Labour leadership hopefuls clash but no clear winner in first televised debate

Ed Miliband Smile

The four Labour leadership candidates clashed in the first televised hustings over the budget deficit, immigration, welfare and political strategy as the leftwing candidate Jeremy Corbyn urged his rivals to recognise that “the elephant in the room” remained Tony Blair’s decision to join the US-led war in Iraq.

At the BBC Newsnight hustings debate Corbyn, Liz Kendall, Yvette Cooper and Andy Burnham came close to saying that they would be willing to stand down if, in two years, they were proving to be unsuccessful leaders.

Kendall and Corbyn said they would back plans being advanced inside the parliamentary party to make it easier for Labour MPs to dislodge the party leader.

Kendall, the shadow health minister and self-styled change candidate, said she believed she would be be the leader whom the Tories would fear, but added that she backed the proposed leadership reforms. Corbyn said the leader should be up for re-election every two years.

The BBC hustings in the swing Warwickshire seat of Nuneaton – a constituency Labour failed to win in the 2015 election – was held in front of an audience billed as open to voting Labour, and one that seemed open to the rhetoric provided by Corbyn.

The sceptical audience also expressed frustration at the lack of specifics from the four-strong panel.

In the opening statements, Cooper, the shadow home secretary, said she recognised that there are no easy answers and said the focus of the party had been too narrow. She added that as a working mother it would be fantastic to break the final glass ceiling and elect the party’s first woman leader and first Labour prime minister.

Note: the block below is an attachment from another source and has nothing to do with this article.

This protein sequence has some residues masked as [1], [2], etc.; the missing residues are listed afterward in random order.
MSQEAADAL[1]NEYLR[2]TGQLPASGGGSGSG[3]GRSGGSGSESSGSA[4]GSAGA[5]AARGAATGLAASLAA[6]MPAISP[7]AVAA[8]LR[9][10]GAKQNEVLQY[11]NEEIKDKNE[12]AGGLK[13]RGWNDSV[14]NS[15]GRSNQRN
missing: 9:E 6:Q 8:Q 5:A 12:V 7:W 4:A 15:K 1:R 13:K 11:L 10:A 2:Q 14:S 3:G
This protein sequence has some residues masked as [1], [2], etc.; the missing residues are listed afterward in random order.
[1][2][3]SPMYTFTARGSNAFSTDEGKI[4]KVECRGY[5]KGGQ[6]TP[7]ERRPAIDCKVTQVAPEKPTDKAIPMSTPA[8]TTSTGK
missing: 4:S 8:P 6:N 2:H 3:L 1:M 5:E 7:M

Burnham said David Cameron had left the country more divided than ever before and worried about its future not least because the prime minister stokes division in his own political interests. He promised: “I will be better than that. I will care about Britain.”

Kendall said: “I’m not Blairite, Brownite, Old Labour or New Labour. I want to be tomorrow’s Labour”. Kendall appeared to suggest that Burnham and Cooper had amassed “baggage” as a result of their links to Blair and Gordon Brown. “I think we do need a fresh start, and I don’t have the baggage of the past,” she said.

Corbyn said that Labour had lost its way: “We have been cowed by powerful commercial interests, frightened of the press, frightened to stand up for what we absolutely believe in.”

Burnham tried to defend past Labour regimes: “Tony did a lot of good things, as did Gordon Brown [and] so did Ed Miliband. Let’s build on those things. I am a true Labour man and I am true to our roots.”

Corbyn said there were some serious problems with Blair’s leadership, including destruction of internal party democracy, the promotion of markets rather than a planned economy and the “price still being paid” for the UK’s involvement in the Iraq war.

Cooper, the shadow home secretary, said immigration was important for Britain but that it must be “managed and fair”. She argued for proper enforcement of the rules, more border staff and fair benefit rules but warned against strong rhetoric against immigration because of its divisiveness.

Kendall used the toughest language by highlighting the “anger and concern” people were feeling. “They are angry about people trying to get into this country illegally, scrambling on to lorries in Calais,” she said. “If you come here legally from Europe, you should come to work and not claim benefits. You should respect the community you live in and our culture, and for people outside Europe we need a strict points-based system like they have in Australia.”